One of the great and often unknown elements of the Vivado Design Suite and Vitis Unified Software Platform is how easy it can be to create a complex application.
The SP701 board is designed for industrial applications, including image processing. To support this, it contains both an MIPI CSI interface as well as MIPIDSI and HDMI outputs.
Creating image processing systems can be complex so you need to configure the input image capture stream, implement image recovery (e.g. demosiac to convert raw data to RGB pixels), frame buffers using VDMA, and finally create the image output path.
Architecting this image processing pipeline and configuring the settings can be time consuming.
However, if you have an SP701 board, there is a much faster way to get an image processing system up and running. Simply open the example design that's provided with the MIPI CSI-2 RX subsystem.
To get started with creating this example, first we need to create a new project targeting the SP701 board. From the IP library, add in the MIPI CSI-2 RS subsystem.
Once this is added into the project, double click on the MIPI IP core under the design sources. This will enable it to be reconfigured. Leave the configuration as is with its default configuration and then select the application example design.
On the application example tab, select the SP701 from the target board menu before clicking OK and closing the MIPI CSI-2 dialog box.
With the example application set for the target board, the next step is to right click on the MIPI CSI-2 block under the design sources menu and select Open IP Example Design.
This will prompt you for the location to save the example project before opening a new Vivado project which implements an image processing application, including the CSI-2 input configured to be used with the Pcam 5C and outputs images over DSI and HDMI.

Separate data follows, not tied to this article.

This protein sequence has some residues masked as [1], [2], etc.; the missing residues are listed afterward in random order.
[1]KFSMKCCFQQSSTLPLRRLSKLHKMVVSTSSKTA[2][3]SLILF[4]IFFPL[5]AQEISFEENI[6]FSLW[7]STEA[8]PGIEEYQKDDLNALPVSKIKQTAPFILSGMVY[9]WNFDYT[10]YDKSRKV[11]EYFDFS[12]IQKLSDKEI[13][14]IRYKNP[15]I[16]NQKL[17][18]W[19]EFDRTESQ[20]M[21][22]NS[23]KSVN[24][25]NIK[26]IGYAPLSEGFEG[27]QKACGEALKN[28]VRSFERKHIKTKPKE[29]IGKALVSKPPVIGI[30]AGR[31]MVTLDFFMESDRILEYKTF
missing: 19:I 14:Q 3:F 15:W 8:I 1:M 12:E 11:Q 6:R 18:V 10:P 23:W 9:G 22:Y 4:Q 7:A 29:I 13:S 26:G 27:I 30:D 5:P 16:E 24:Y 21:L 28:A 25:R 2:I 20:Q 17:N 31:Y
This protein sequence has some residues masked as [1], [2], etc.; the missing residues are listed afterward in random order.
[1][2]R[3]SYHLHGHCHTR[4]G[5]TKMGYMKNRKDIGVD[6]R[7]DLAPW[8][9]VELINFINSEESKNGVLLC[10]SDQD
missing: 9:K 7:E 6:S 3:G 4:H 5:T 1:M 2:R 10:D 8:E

Creating the example design will take a few minutes, but once created, the block diagram will show a comprehensive image processing solution.
Within this block diagram you will notice the MIPI input path is followed by a demosiac to convert from raw pixels to RGB and a VDMA to store the frames in external DDR.
The output path uses an AXI Stream switch to enable the read channel from the VDMA to be routed to either the DSI output or HDMI output.
If the DSI output is selected, the image stream passes through a video processing subsystem before the DSI IP core.
When the user selects the HDMI output, the image stream is passed through a test pattern generator and color space converter, before being converted from an AXI Stream to parallel video. This parallel video drives the HDMI transmitter on the SP701 board.
To control the DSI, CSI and HDMI configuration, I2C buses are used and the design provides three I2C output interfaces, along with the necessary GPIO for the sensor and DSI display.
Of course, controlling all of this is a MicroBlaze processor, while the MicroBlaze application and image frame store is provided by the Memory Interface Generator connecting to the external DDR.
Once the hardware is built, we can export the XSA and start working with the application software in Vitis.
When the example is created, all the necessary application software is also provided so we just need to create a new workspace and the import from the SW directory with the following:
This will pull through all the application software, so we then need to create a system debug configuration and run the application on the target hardware.
Of course, we need to make sure we have the HDMI, Pcam 5C, and DSI display connected to the SP701 board before we power on the board.
By running this on the hardware, I could connect over the UART and select the image processing path to be Pcam 5C to HDMI.
I was then able to capture the following images of my lab and display them on my HDMI monitor.
Now that we have the image processing pipeline working quickly, we can start developing more advanced applications using this as a base!
See My FPGA / SoC Projects: Adam Taylor on Hackster.io
Get the Code: ATaylorCEngFIET (Adam Taylor)
Access the MicroZed Chronicles Archives with over 300 articles on the FPGA / Zynq / Zynq MpSoC updated weekly at MicroZed Chronicles.